When Craig Finn returned from college in Boston to Minneapolis in 1994, he developed a very particular preoccupation. “I just remember thinking the whole trick of this is going to be, ‘I can’t get a DUI,’” the Hold Steady singer recently told Steven Hyden for Uproxx, adding that he realized that the guys he saw riding bikes around town weren’t necessarily doing so “for exercise.” He sings about this period in his new song “Preludes,” in which he recalls, “I got stuck in a snowbank / I was too drunk to drive to Edina.”
As a cheerful rock arrangement laden with flutes swirls around him, he adds, “Right there is proof of my faith that God watches us.”
The miracle of crashing into a snowbank is exactly the kind of miracle Finn talks about throughout We All Want the Same Things, his third solo album since his rambunctious lit-rock band made him an indie star in the mid-2000s. We All Want the Same Things is an album about comfort—the comfort of grace in tough times, and the comfort that broken people can provide to each other. As always, Finn blurts out proper names, drug references, and working-class signifiers, but the raise-your-beer choruses that made him famous are nowhere to be found, replaced by stories that are unusually compact, gentle, and fable-like. Bolstered by the producer Josh Kaufman’s shimmering arrangements that blend chamber pop and Joshua Tree-era U2, the short, elegant album contains some of Finn’s best work since 2008’s Stay Positive.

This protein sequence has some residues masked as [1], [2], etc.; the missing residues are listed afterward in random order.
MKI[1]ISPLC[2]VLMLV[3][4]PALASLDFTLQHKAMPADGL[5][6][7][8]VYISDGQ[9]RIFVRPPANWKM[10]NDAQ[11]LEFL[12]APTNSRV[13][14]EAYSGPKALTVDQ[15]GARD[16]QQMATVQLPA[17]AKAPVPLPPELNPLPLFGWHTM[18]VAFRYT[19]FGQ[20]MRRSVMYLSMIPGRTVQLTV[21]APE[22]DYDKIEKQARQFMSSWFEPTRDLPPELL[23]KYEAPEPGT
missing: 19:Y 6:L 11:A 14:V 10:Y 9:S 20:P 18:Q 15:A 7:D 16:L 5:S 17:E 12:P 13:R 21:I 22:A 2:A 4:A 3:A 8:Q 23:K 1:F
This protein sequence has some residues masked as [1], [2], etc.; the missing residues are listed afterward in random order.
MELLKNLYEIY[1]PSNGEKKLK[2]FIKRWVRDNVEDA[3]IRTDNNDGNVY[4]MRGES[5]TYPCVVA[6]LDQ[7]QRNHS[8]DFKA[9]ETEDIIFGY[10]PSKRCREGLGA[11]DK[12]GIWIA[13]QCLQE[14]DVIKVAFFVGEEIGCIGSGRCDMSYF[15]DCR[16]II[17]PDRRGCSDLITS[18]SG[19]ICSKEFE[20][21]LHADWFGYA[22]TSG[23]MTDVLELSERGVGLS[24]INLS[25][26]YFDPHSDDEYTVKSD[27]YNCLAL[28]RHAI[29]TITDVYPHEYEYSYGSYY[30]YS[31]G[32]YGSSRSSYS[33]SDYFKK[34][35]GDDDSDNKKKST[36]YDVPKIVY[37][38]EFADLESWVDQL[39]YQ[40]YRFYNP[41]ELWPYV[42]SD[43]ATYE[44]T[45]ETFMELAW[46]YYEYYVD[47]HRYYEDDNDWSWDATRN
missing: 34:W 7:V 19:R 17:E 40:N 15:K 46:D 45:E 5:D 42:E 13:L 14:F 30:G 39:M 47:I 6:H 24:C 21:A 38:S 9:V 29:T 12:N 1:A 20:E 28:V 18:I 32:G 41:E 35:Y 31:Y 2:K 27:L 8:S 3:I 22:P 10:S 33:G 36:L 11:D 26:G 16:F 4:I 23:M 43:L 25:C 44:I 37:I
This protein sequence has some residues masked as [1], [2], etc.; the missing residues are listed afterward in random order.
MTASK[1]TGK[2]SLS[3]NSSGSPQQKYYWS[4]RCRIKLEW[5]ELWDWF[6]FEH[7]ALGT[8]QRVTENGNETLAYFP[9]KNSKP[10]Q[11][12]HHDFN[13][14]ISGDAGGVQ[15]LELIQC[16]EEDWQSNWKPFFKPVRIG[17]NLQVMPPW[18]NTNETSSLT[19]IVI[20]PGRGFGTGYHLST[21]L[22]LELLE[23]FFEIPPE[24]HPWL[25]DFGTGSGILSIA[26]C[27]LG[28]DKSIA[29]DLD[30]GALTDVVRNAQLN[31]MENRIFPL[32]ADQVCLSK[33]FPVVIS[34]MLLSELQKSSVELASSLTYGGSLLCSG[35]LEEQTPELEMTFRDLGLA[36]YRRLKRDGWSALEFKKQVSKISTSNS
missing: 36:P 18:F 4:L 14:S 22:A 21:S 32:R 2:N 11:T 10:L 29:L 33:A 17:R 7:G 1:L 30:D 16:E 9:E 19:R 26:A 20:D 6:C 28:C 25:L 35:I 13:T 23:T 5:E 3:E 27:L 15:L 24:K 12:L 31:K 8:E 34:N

The autobiographical “Preludes” is an anomaly on the album and in Finn’s catalogue; mostly, he sticks to invented characters. Usually it’s a boy and girl—or rather, now, a man and a woman, years older than the “hoodrats” who populated the Hold Steady’s early albums. The opener “Jester & June” arrives with a galloping-and-shaking beat and seems to tell one of Finn’s typical tales of scoring sketchy substances from sketchy characters (“the creepy kid at the car wash,” “the guy with the Dracula cape”)—but then it’s revealed that what we’re hearing is decidedly in the past tense. Jester and June are just called Justin and Jane now. As Finn’s narrators reminisce about their rowdy youths, the drums drop out and a guitar figure twinkles: a classic pop-punk pre-chorus stretched to something longer and dreamier. The old days may have been dangerous, but the memory of them clearly provides warmth in the now.